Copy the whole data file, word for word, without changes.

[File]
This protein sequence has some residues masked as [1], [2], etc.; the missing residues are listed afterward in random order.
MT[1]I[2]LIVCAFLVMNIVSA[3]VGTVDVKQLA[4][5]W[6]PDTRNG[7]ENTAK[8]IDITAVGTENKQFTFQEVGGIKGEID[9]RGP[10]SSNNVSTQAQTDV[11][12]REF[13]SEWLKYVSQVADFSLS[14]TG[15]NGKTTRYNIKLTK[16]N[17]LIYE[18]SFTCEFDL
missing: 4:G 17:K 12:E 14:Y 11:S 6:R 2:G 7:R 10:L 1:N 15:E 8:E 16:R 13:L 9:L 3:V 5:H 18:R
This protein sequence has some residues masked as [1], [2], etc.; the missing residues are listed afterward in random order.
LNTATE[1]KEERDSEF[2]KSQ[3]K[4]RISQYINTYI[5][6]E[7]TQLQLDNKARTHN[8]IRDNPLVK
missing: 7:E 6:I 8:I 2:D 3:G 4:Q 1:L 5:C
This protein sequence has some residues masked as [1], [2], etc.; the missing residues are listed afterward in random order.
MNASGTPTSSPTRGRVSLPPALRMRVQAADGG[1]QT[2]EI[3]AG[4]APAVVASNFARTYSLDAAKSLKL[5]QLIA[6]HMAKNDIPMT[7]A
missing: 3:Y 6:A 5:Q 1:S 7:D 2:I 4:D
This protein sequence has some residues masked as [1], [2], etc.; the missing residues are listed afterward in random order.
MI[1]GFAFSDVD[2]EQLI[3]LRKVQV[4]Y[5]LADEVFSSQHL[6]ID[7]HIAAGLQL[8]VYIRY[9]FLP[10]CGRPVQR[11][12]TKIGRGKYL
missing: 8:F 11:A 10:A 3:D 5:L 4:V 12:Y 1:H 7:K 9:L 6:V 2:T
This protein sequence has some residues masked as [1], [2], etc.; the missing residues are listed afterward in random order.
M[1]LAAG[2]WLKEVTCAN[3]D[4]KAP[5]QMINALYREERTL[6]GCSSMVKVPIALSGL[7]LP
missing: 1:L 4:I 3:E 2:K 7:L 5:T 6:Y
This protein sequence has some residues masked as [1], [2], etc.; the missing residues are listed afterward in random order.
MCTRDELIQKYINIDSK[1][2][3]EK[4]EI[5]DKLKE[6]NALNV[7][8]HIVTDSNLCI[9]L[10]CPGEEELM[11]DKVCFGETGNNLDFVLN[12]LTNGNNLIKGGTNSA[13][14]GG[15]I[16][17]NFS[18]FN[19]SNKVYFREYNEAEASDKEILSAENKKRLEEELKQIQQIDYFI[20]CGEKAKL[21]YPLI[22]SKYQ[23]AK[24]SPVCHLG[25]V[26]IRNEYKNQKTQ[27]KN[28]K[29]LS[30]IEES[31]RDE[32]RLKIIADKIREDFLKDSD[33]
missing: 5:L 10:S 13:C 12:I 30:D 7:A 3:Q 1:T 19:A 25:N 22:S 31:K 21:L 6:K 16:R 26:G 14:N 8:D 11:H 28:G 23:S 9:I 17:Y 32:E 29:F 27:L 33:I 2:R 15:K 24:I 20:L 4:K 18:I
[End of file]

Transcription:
This protein sequence has some residues masked as [1], [2], etc.; the missing residues are listed afterward in random order.
MT[1]I[2]LIVCAFLVMNIVSA[3]VGTVDVKQLA[4][5]W[6]PDTRNG[7]ENTAK[8]IDITAVGTENKQFTFQEVGGIKGEID[9]RGP[10]SSNNVSTQAQTDV[11][12]REF[13]SEWLKYVSQVADFSLS[14]TG[15]NGKTTRYNIKLTK[16]N[17]LIYE[18]SFTCEFDL
missing: 4:G 17:K 12:E 14:Y 11:S 6:R 2:G 7:R 10:L 1:N 15:E 8:E 16:R 13:L 9:L 3:V 5:H 18:R
This protein sequence has some residues masked as [1], [2], etc.; the missing residues are listed afterward in random order.
LNTATE[1]KEERDSEF[2]KSQ[3]K[4]RISQYINTYI[5][6]E[7]TQLQLDNKARTHN[8]IRDNPLVK
missing: 7:E 6:I 8:I 2:D 3:G 4:Q 1:L 5:C
This protein sequence has some residues masked as [1], [2], etc.; the missing residues are listed afterward in random order.
MNASGTPTSSPTRGRVSLPPALRMRVQAADGG[1]QT[2]EI[3]AG[4]APAVVASNFARTYSLDAAKSLKL[5]QLIA[6]HMAKNDIPMT[7]A
missing: 3:Y 6:A 5:Q 1:S 7:D 2:I 4:D
This protein sequence has some residues masked as [1], [2], etc.; the missing residues are listed afterward in random order.
MI[1]GFAFSDVD[2]EQLI[3]LRKVQV[4]Y[5]LADEVFSSQHL[6]ID[7]HIAAGLQL[8]VYIRY[9]FLP[10]CGRPVQR[11][12]TKIGRGKYL
missing: 8:F 11:A 10:A 3:D 5:L 4:V 12:Y 1:H 7:K 9:L 6:V 2:T
This protein sequence has some residues masked as [1], [2], etc.; the missing residues are listed afterward in random order.
M[1]LAAG[2]WLKEVTCAN[3]D[4]KAP[5]QMINALYREERTL[6]GCSSMVKVPIALSGL[7]LP
missing: 1:L 4:I 3:E 2:K 7:L 5:T 6:Y
This protein sequence has some residues masked as [1], [2], etc.; the missing residues are listed afterward in random order.
MCTRDELIQKYINIDSK[1][2][3]EK[4]EI[5]DKLKE[6]NALNV[7][8]HIVTDSNLCI[9]L[10]CPGEEELM[11]DKVCFGETGNNLDFVLN[12]LTNGNNLIKGGTNSA[13][14]GG[15]I[16][17]NFS[18]FN[19]SNKVYFREYNEAEASDKEILSAENKKRLEEELKQIQQIDYFI[20]CGEKAKL[21]YPLI[22]SKYQ[23]AK[24]SPVCHLG[25]V[26]IRNEYKNQKTQ[27]KN[28]K[29]LS[30]IEES[31]RDE[32]RLKIIADKIREDFLKDSD[33]
missing: 5:L 10:S 13:C 12:I 30:D 7:A 3:Q 1:T 19:A 25:N 22:S 31:K 21:L 6:K 16:R 26:G 14:N 8:D 11:H 28:G 23:S 9:I 17:Y 32:E 29:F 27:L 33:I 2:R 15:K 24:I 20:L 4:K 18:I